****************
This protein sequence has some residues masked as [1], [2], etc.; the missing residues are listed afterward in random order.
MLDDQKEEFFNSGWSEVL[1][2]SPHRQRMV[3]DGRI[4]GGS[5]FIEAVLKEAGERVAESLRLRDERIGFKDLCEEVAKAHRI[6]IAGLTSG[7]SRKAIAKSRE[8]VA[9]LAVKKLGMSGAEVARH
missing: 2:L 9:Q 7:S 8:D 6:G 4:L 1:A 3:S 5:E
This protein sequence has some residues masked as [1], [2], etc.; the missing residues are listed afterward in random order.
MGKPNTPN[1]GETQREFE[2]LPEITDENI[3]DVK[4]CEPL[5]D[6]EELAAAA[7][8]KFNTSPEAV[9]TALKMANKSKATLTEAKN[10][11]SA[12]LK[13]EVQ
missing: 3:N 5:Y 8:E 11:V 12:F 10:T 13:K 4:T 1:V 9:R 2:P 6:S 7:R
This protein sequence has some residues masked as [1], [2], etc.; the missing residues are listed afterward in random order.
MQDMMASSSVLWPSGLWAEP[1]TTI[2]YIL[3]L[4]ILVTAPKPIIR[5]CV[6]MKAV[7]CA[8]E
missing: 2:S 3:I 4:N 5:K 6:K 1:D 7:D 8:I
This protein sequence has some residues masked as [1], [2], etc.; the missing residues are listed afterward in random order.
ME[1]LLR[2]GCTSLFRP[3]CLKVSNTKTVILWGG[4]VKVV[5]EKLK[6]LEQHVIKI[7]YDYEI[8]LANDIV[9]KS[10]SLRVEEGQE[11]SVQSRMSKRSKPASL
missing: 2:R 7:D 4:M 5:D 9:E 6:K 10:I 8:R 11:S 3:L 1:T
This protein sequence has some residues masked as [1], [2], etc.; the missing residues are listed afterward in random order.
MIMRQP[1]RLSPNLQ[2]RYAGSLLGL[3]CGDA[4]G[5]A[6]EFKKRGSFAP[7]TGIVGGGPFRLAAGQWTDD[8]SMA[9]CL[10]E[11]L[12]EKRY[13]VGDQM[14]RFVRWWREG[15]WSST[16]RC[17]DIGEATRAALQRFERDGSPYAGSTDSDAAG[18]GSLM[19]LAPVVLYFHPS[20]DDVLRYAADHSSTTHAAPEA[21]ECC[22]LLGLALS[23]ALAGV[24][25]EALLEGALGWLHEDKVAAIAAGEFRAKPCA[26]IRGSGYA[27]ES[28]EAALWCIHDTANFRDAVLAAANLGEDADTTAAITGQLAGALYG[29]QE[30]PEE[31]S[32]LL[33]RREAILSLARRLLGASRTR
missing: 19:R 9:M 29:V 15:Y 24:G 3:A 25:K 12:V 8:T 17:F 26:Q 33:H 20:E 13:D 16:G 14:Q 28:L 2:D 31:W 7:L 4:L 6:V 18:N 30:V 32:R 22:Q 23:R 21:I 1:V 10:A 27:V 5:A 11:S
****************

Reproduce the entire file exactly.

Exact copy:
This protein sequence has some residues masked as [1], [2], etc.; the missing residues are listed afterward in random order.
MLDDQKEEFFNSGWSEVL[1][2]SPHRQRMV[3]DGRI[4]GGS[5]FIEAVLKEAGERVAESLRLRDERIGFKDLCEEVAKAHRI[6]IAGLTSG[7]SRKAIAKSRE[8]VA[9]LAVKKLGMSGAEVARH
missing: 2:L 9:Q 7:S 8:D 6:G 4:L 1:A 3:S 5:E
This protein sequence has some residues masked as [1], [2], etc.; the missing residues are listed afterward in random order.
MGKPNTPN[1]GETQREFE[2]LPEITDENI[3]DVK[4]CEPL[5]D[6]EELAAAA[7][8]KFNTSPEAV[9]TALKMANKSKATLTEAKN[10][11]SA[12]LK[13]EVQ
missing: 3:N 5:Y 8:E 11:V 12:F 10:T 13:K 4:T 1:V 9:R 2:P 6:S 7:R
This protein sequence has some residues masked as [1], [2], etc.; the missing residues are listed afterward in random order.
MQDMMASSSVLWPSGLWAEP[1]TTI[2]YIL[3]L[4]ILVTAPKPIIR[5]CV[6]MKAV[7]CA[8]E
missing: 2:S 3:I 4:N 5:K 6:K 1:D 7:D 8:I
This protein sequence has some residues masked as [1], [2], etc.; the missing residues are listed afterward in random order.
ME[1]LLR[2]GCTSLFRP[3]CLKVSNTKTVILWGG[4]VKVV[5]EKLK[6]LEQHVIKI[7]YDYEI[8]LANDIV[9]KS[10]SLRVEEGQE[11]SVQSRMSKRSKPASL
missing: 2:R 7:D 4:M 5:D 9:E 6:K 10:I 8:R 11:S 3:L 1:T
This protein sequence has some residues masked as [1], [2], etc.; the missing residues are listed afterward in random order.
MIMRQP[1]RLSPNLQ[2]RYAGSLLGL[3]CGDA[4]G[5]A[6]EFKKRGSFAP[7]TGIVGGGPFRLAAGQWTDD[8]SMA[9]CL[10]E[11]L[12]EKRY[13]VGDQM[14]RFVRWWREG[15]WSST[16]RC[17]DIGEATRAALQRFERDGSPYAGSTDSDAAG[18]GSLM[19]LAPVVLYFHPS[20]DDVLRYAADHSSTTHAAPEA[21]ECC[22]LLGLALS[23]ALAGV[24][25]EALLEGALGWLHEDKVAAIAAGEFRAKPCA[26]IRGSGYA[27]ES[28]EAALWCIHDTANFRDAVLAAANLGEDADTTAAITGQLAGALYG[29]QE[30]PEE[31]S[32]LL[33]RREAILSLARRLLGASRTR
missing: 19:R 9:M 29:V 15:Y 24:G 3:A 25:K 12:V 8:T 17:F 26:Q 33:H 20:E 13:D 16:G 14:Q 28:L 2:D 31:W 7:L 4:L 6:V 18:N 30:V 32:R 22:Q 23:R 21:I 1:V 10:A 27:V 5:A 11:S